Risk management is a comprehensive field that encompasses all efforts to identify and respond to organizational risks. Because the scope of the field is so vast, risk managers may need to focus on specific components of the risk landscape. Many work within extensive risk management teams or departments, but they may also interact closely with other types of finance or business analytics professionals. Key areas of influence include:
Risks cannot be managed appropriately or mitigated until leaders or stakeholders realize they exist. Their presence may not always be obvious — but the most elusive risks can also be some of the most dangerous. Hence, the need for solid risk identification, which can uncover new areas of risk so that they can be assessed and analyzed.
This is where the risk universe — the full spectrum of potential hazards — is identified. From there, risks may be defined as core or non-core. These designations will reveal whether risks must be withstood to drive profits or whether they can potentially be eliminated altogether.
Risk Assessment and Analysis
Following identification, risks must be studied closely to determine how urgent they are, what could happen if they are not properly addressed, and what it might take to manage or mitigate them. This process reveals the specific and aggregate exposure of various risks. Examples of strategies for measuring and assessing risk include:
- Economic capital
Risk Mitigation and Management
Once risks are fully understood, the next steps involve mitigation and management. How this is accomplished depends on the magnitude of the risk and the previously identified risk appetite. Risk managers look to various resources for insight to determine how risks can be handled without negatively impacting business operations, cash flow, or employee morale. Depending on the situation, effective mitigation may involve selling liabilities, purchasing insurance, or using derivatives to hedge risk.
Risk Management Careers
If the framework highlighted above is any indication, risk management is a vast field that calls for extensive resources and expertise. To illustrate the wealth of potential that exists within this field, we’ve identified some of the best risk management jobs you could pursue once you earn your MBA in Finance:
Risk managers serve as this field’s jack of all trades, although some specialize in areas such as compliance, information security, or safety practices. Many pursue industry-specific risk management positions after working for several years in fields such as investment banking, healthcare, or construction.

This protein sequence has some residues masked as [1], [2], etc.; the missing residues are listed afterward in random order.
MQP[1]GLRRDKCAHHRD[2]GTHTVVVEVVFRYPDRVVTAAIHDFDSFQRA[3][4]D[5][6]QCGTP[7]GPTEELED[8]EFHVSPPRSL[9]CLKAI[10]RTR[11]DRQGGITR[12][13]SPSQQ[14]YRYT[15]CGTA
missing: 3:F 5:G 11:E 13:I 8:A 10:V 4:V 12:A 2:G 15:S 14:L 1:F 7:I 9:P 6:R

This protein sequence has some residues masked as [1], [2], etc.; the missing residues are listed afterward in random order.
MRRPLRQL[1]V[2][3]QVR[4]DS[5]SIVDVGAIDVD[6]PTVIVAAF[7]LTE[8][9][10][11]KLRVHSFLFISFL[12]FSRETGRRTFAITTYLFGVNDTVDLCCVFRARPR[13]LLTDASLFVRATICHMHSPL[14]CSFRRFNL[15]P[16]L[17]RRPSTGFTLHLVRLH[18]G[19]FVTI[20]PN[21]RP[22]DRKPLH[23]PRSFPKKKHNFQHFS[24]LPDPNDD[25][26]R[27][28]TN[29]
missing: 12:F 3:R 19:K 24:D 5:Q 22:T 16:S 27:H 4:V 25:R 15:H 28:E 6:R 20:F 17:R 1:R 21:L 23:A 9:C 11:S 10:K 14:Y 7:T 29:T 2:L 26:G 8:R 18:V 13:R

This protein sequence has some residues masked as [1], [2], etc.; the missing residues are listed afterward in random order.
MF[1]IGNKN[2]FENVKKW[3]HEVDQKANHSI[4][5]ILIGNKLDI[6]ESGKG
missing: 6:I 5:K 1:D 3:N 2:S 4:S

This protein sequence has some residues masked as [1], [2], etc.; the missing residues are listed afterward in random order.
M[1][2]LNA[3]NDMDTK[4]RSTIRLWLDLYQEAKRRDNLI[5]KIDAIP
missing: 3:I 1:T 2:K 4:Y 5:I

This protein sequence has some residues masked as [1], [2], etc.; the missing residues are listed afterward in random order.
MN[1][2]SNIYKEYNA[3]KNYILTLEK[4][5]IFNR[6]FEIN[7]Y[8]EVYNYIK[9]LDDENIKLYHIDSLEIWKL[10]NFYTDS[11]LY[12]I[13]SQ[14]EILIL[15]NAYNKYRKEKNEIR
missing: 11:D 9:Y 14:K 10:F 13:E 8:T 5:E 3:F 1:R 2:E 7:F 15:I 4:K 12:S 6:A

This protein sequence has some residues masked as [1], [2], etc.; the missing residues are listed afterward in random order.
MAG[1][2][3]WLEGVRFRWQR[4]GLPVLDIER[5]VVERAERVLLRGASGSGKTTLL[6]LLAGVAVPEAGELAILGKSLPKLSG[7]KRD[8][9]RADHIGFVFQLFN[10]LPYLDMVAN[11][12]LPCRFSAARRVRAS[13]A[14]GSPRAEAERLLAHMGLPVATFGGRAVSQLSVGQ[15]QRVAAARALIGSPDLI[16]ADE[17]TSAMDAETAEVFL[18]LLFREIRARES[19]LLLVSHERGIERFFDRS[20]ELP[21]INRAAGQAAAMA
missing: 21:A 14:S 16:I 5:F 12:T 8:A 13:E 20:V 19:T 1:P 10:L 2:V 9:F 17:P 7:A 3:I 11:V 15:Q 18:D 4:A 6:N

While numerous types of risks plague today’s organizations, risk analysts primarily focus on those of a financial nature. Risk analysis technically functions as a subset of risk management, but it also includes a variety of even narrower specialties, such as credit risk, operational risk, and regulatory risk.
Enterprise Risk Manager
Focused on promoting a holistic view of organizational risks, enterprise risk managers (ERM) use specific frameworks to identify the most urgent and relevant threats and opportunities, along with their potential impact and magnitude. Over the past several years, ERM has become a valued strategy for not only revealing potential risks on the horizon but also, highlighting the possibility of missed opportunities.
Today’s organizations suffer considerable losses due to fraudulent activity. Fraud examiners and investigators apply anti-fraud frameworks to reveal when and where such schemes are most likely to occur — and which security strategies can be successfully implemented to limit such losses. As with other forms of risk management, this process follows a strong framework that includes a thorough risk assessment, including risk-tolerance limits and a holistic overview of both internal and external sources of risk.
How an MBA in Finance Prepares You for a Career in Risk Management
While multiple degree programs can impart the skills and knowledge that are relevant to the field of risk management, the best approach typically involves high-level training in business administration.
This is where an MBA in Finance can come into play. This is a highly respected degree, and while it can open up a wide array of job opportunities, there’s no denying its value for aspiring risk managers. Below, we’ve highlighted the most compelling benefits of earning this degree, particularly from the perspective of an aspiring risk management professional.
Courses Focused on Financial Risk, Management, and Analysis
One of the main advantages of studying finance at the graduate level. Diving into targeted coursework that outlines the myriad concepts and practices you will later encounter on a daily basis as a risk manager. A finance-oriented MBA builds a strong foundation in critical topics such as:
- Regression modeling
- Valuation techniques
- Efficient market hypothesis
- Risk-return tradeoff
- Foreign exchange hedging
Real-World Case Studies and Hands-On Experience
Theoretical mastery is crucial, but it means little if it is not accompanied by thoroughly developed critical thinking and problem-solving skills. These are best developed through real-world experience, which is a central component of any reputable MBA program. The modern MBA is all about practical application — so illuminating case studies abound, as do opportunities to participate in internships and other hands-on experiences.